Then Ian came along. Ian the soccer playing guitar strumming hymn singing eyes twinkling double dimpled vegetarian. Before you could say Salisbury Steak I, too, had become a vegetarian.
A trite beginning to a glorious life of vegetarianism? Possibly. Although I know that people come into our lives for reasons. I had contemplated the leap before that point; Ian's charismatic place in my life helped me make the jump. Even though he moved only a short time later, hisinfluence in that matter has made a lasting impact on me (one that he doesn't know
Being a vegetarian has become one of those issues where I learn more about why I should do it as I live it. First of all, I don't claim to be as informed about it as most. I am not a vigilante, I am just quietly trying to live what I feel good about.

I feel good, being a vegetarian. I feel energetic, healthy, light. I don't suffer from weight issues (although I know there are a lot of factors behind that as well) and I feel the absence of that sort of meat-heaviness helps me to crave foods that are healthy for the body. I don't remember all of the health stats that proclaim why and how a vegetarian lifestyle is beneficial; I usually read them, think "oh yeah, I experience that!" and forget what I have read. I want to be a more conscious vegetarian, learning concrete ways this menu choice affects my physical health. But for now, mostly I can just day that I love the way my vegetarian body feels.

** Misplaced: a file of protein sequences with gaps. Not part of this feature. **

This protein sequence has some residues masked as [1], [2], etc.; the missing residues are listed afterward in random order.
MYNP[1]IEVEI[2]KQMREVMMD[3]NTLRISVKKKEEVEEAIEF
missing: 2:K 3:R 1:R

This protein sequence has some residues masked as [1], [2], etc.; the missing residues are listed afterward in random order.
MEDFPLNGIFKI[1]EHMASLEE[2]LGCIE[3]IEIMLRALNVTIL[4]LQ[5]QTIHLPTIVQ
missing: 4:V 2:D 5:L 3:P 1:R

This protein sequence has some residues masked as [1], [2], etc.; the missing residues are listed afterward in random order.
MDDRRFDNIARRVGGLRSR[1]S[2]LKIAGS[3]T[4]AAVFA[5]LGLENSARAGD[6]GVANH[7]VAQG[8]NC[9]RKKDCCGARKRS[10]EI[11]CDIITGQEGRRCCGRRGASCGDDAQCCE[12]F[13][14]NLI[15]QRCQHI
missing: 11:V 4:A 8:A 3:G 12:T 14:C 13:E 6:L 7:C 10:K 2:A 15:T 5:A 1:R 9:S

I got an email from a friend who described an incident where he was expected to kill the crab that he was going to eat for dinner. He said that it made him want to never eat meat again to have to see a living, crawling, life-ful creature turn lifeless, for his benefit. He called himself a "wus", I couldn't disagree any more wholeheartedly. Such a reaction, I felt, was the result of an intense respect for life. This young man was serving a mission, a time of spiritual development and working relationship with the Savior Jesus Christ. The love he felt for that small, animal life was simply a manifestation of the love he had been gaining as he served the Lord's children. We are told that even a sparrow doesn't fall from the sky without God being aware of it. He loves all of his creations.